Panic attacks may have some or all of the above physical symptoms, and may also involve unusual symptoms as well, like headaches, ear pressure, and more. All of these symptoms feel very real, which is why those that experience panic attacks often seek medical attention for their health.
Panic attacks are also known for their mental "symptoms" which peak about 10 minutes into a panic attack. These include:
· Feeling of doom, or the feeling as though you're about to die.
· Severe anxiety, especially health anxiety.
· Feeling of helplessness, or feeling like you're no longer yourself.
Contrary to popular belief, it's possible for the physical symptoms of panic attacks to come both before or after anxiety, meaning that you can experience physical symptoms first before experiencing the fear of death. That is why many people feel as though something is very wrong with their health.
Panic attacks can be triggered by an over-sensitivity to body sensations, by stress, or by nothing at all. Panic disorder can be very hard to control without help. Seeking assistance right away for your panic attacks is an important tool for stopping them, so that you can learn the techniques necessary to cure this panic.
You can also have panic disorder without experiencing many panic attacks. If you live in constant fear of a panic attack, you may also qualify for a panic disorder diagnosis. In those cases, your anxiety may resemble generalized anxiety disorder, but the fear in this case is known.
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Agoraphobia is the fear of going out in public, either the fear of open spaces or the fear of being in unfamiliar places. Many people with agoraphobia either never leave their home, or do anything they can to avoid travelling anywhere other than their home and office. Some people can go to the grocery store or other familiar places, but otherwise experience intense, nearly debilitating fear anywhere else.
Many people (although not all) that have agoraphobia also have panic disorder. That's because for many, agoraphobia is often caused by panic attacks. People experience panic attacks in public places, so they start to avoid more and more places in order to avoid panic attacks until they are afraid to go outside.
Some people experience agoraphobia after traumatic events as well.
Agoraphobia is more common for adults. Many also fear losing control (both psychologically and physically), causing them to avoid social situations. Not everyone living with agoraphobia spends all their time in their home. In fact, some of the more common symptoms include:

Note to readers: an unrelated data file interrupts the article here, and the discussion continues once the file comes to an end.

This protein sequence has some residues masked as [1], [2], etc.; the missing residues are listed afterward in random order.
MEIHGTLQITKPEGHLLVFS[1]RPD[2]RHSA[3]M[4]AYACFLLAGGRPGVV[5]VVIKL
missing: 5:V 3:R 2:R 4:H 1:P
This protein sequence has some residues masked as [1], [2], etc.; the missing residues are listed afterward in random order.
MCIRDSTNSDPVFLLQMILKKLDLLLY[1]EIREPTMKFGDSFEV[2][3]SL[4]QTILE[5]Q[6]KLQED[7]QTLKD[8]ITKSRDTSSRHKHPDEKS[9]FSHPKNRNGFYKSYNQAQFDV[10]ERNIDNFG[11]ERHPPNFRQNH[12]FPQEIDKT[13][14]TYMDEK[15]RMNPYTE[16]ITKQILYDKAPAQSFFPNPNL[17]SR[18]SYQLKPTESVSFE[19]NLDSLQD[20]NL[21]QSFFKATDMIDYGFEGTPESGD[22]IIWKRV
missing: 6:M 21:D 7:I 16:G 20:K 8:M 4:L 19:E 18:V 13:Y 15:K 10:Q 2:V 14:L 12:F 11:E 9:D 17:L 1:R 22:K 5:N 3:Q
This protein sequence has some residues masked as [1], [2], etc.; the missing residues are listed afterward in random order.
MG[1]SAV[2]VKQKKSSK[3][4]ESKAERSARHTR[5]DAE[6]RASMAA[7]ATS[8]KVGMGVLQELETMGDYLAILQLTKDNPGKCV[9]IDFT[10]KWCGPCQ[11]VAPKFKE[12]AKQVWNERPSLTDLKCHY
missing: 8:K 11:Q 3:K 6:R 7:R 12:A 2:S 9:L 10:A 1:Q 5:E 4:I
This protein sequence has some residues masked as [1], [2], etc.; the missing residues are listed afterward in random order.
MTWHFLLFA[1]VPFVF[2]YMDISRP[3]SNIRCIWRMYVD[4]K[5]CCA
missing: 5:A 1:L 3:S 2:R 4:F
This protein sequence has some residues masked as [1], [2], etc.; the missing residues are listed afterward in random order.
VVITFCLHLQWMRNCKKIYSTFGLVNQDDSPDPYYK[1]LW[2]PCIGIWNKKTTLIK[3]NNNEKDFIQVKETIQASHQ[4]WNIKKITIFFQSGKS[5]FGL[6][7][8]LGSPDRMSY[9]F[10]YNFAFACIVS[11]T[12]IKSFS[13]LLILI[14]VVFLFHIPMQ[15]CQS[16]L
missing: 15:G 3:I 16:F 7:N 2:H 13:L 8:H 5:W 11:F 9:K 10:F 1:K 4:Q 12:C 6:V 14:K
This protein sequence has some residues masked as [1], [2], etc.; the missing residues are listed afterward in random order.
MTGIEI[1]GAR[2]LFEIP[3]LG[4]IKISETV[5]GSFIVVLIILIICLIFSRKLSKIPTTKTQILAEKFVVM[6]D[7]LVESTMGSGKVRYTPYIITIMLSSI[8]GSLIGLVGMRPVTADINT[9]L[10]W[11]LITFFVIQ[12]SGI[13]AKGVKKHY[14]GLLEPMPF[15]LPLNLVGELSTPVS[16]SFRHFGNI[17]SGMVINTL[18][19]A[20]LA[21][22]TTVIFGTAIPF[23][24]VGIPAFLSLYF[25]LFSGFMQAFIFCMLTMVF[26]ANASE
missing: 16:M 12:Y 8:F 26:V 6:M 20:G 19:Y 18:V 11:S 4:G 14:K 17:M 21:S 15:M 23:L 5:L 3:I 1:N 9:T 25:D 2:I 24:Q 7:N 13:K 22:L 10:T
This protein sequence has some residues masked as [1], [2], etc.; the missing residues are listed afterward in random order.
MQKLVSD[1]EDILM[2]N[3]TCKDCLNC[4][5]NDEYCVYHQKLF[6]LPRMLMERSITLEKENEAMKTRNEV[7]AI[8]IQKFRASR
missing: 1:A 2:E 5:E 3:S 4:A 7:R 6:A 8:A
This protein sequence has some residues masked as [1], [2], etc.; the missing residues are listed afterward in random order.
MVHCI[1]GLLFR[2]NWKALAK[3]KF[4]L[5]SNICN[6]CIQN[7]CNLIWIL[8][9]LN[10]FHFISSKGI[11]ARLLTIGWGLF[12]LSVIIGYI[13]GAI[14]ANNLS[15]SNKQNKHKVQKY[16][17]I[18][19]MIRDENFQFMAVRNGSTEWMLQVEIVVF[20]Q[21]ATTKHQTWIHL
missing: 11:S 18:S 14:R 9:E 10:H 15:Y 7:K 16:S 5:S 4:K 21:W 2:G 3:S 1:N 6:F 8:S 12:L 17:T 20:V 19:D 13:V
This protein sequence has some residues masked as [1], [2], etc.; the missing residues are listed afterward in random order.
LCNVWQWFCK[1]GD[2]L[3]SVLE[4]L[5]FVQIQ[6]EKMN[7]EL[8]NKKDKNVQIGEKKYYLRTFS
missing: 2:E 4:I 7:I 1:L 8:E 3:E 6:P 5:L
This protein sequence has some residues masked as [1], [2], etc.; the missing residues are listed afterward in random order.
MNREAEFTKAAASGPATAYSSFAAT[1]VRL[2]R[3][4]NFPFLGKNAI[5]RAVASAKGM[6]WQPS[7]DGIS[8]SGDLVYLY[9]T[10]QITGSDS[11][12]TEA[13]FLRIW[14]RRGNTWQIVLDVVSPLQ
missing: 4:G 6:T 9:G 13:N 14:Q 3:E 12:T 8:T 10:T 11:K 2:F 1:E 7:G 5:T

· Obsessive fear of socializing with groups of people, regardless of whether or not you know them.
· Severe stress or anxiety whenever you're in an environment other than your home, or an environment where you're not in control.
· Feelings of tension and stress even during regular activities, such as going to the store, talking with strangers, or even just stepping outdoors.
· Preoccupation with how to protect yourself or find safety in the event that some type of trouble occurs, even with little reason to believe trouble will occur.
· Finding that your own fears are keeping you prisoner, preventing you from going out and living life because of that fear.
Many people experience moments where they feel vulnerable outdoors and prefer to stay safe in their homes. But when the fear seems to persist for a long period of time,or is holding you back from living an enjoyable life, you may have agoraphobia.
5: Specific Phobias
Phobias are intense feelings of fear because of objects, scenarios, animals, etc. Phobias generally bring about disaster thinking (believing that the worst will happen) or avoidance behaviors (doing whatever it takes to avoid the phobia).
An example of a common phobia is arachnophobia, or fear of spiders. Very few spiders are likely to bite and even fewer are dangerous, and yet many people experience a feeling of severe dread at even the idea of a spider. Other examples of common phobias include snakes, airplanes, thunderstorms, and blood.
Phobias do count as an anxiety disorder, although some people can go their entire life with a phobia and not require treatment. For example, if you have a fear of chickens, but live nowhere near a farm, then while you do have a very real phobia it may not be disruptive.
But if at any point your life starts to change as a result of your phobia, then you have a real issue. Phobias commonly cause:
· Excessive, constant fear of a specific situation or event.
· Instant feeling of terror when confronted with the subject of your phobia.
· Inability to control your fears, even though you know they're irrational.
· Going to great lengths to avoid the situation or object that causes you fear.
· Experiencing restrictions to your normal routine as a result of the fear.
For some people that have severe phobias, the mere idea of the object they fear (even if it is not present) causes stress or anxiety, or otherwise affects their life.
Many people have small phobias they can manage, but if the phobia ever starts to genuinely effect your ability to live a quality life, you may need to find a treatment solution.
6: Post Traumatic Stress Disorder (P.T.S.D.)